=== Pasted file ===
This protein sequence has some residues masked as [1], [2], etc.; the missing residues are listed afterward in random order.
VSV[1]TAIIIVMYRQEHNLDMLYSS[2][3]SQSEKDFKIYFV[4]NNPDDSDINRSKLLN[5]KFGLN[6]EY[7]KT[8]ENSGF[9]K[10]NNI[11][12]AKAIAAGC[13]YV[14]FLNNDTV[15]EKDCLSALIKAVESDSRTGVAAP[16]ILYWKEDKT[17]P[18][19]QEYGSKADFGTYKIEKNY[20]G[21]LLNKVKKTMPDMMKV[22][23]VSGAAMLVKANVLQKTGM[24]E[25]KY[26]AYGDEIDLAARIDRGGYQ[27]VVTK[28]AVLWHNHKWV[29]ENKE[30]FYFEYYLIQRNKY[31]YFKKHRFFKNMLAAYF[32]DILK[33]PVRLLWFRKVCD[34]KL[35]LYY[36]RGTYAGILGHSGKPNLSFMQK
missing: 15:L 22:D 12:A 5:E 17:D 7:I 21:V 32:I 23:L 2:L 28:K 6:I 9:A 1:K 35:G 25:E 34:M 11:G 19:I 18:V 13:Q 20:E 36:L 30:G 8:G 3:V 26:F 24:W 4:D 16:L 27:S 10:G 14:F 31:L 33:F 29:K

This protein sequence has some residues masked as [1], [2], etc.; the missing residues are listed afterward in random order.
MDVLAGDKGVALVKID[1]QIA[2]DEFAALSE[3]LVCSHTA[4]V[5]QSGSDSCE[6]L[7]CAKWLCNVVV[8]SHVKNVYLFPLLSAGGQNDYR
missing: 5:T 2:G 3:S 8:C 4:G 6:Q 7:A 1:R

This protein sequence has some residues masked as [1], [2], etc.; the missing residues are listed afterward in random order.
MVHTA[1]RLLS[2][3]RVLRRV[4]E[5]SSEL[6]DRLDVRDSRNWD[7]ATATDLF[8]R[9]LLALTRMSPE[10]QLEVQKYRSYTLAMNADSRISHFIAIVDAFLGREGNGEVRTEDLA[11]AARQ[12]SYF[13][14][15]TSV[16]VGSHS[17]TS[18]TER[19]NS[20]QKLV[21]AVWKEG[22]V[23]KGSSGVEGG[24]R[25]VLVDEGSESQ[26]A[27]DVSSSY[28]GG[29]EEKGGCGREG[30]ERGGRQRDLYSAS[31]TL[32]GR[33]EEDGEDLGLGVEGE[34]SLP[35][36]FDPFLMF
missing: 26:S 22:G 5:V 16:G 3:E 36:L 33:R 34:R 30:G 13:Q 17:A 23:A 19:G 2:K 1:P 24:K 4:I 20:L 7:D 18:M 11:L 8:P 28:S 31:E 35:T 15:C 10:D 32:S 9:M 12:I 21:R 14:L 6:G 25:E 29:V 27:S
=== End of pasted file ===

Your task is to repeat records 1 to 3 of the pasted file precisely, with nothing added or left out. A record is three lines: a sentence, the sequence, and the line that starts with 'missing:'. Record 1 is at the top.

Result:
This protein sequence has some residues masked as [1], [2], etc.; the missing residues are listed afterward in random order.
VSV[1]TAIIIVMYRQEHNLDMLYSS[2][3]SQSEKDFKIYFV[4]NNPDDSDINRSKLLN[5]KFGLN[6]EY[7]KT[8]ENSGF[9]K[10]NNI[11][12]AKAIAAGC[13]YV[14]FLNNDTV[15]EKDCLSALIKAVESDSRTGVAAP[16]ILYWKEDKT[17]P[18][19]QEYGSKADFGTYKIEKNY[20]G[21]LLNKVKKTMPDMMKV[22][23]VSGAAMLVKANVLQKTGM[24]E[25]KY[26]AYGDEIDLAARIDRGGYQ[27]VVTK[28]AVLWHNHKWV[29]ENKE[30]FYFEYYLIQRNKY[31]YFKKHRFFKNMLAAYF[32]DILK[33]PVRLLWFRKVCD[34]KL[35]LYY[36]RGTYAGILGHSGKPNLSFMQK
missing: 15:L 22:D 12:A 5:E 17:D 7:I 21:V 32:I 23:L 2:L 28:K 6:I 9:A 1:K 35:G 25:E 34:M 11:G 19:I 18:V 13:Q 20:E 36:L 30:G 8:G 3:V 26:F 24:W 4:D 16:L 27:S 10:G 14:F 31:L 33:F 29:K

This protein sequence has some residues masked as [1], [2], etc.; the missing residues are listed afterward in random order.
MDVLAGDKGVALVKID[1]QIA[2]DEFAALSE[3]LVCSHTA[4]V[5]QSGSDSCE[6]L[7]CAKWLCNVVV[8]SHVKNVYLFPLLSAGGQNDYR
missing: 5:T 2:G 3:S 8:C 4:G 6:Q 7:A 1:R

This protein sequence has some residues masked as [1], [2], etc.; the missing residues are listed afterward in random order.
MVHTA[1]RLLS[2][3]RVLRRV[4]E[5]SSEL[6]DRLDVRDSRNWD[7]ATATDLF[8]R[9]LLALTRMSPE[10]QLEVQKYRSYTLAMNADSRISHFIAIVDAFLGREGNGEVRTEDLA[11]AARQ[12]SYF[13][14][15]TSV[16]VGSHS[17]TS[18]TER[19]NS[20]QKLV[21]AVWKEG[22]V[23]KGSSGVEGG[24]R[25]VLVDEGSESQ[26]A[27]DVSSSY[28]GG[29]EEKGGCGREG[30]ERGGRQRDLYSAS[31]TL[32]GR[33]EEDGEDLGLGVEGE[34]SLP[35][36]FDPFLMF
missing: 26:S 22:G 5:V 16:G 3:E 36:L 33:R 34:R 30:G 13:Q 17:A 23:A 19:G 2:K 1:P 24:K 4:I 20:L 7:D 18:M 11:L 8:P 28:S 31:E 35:T 15:C 10:D 32:S 9:M 12:I 21:R 14:L 6:G 25:E 29:V 27:S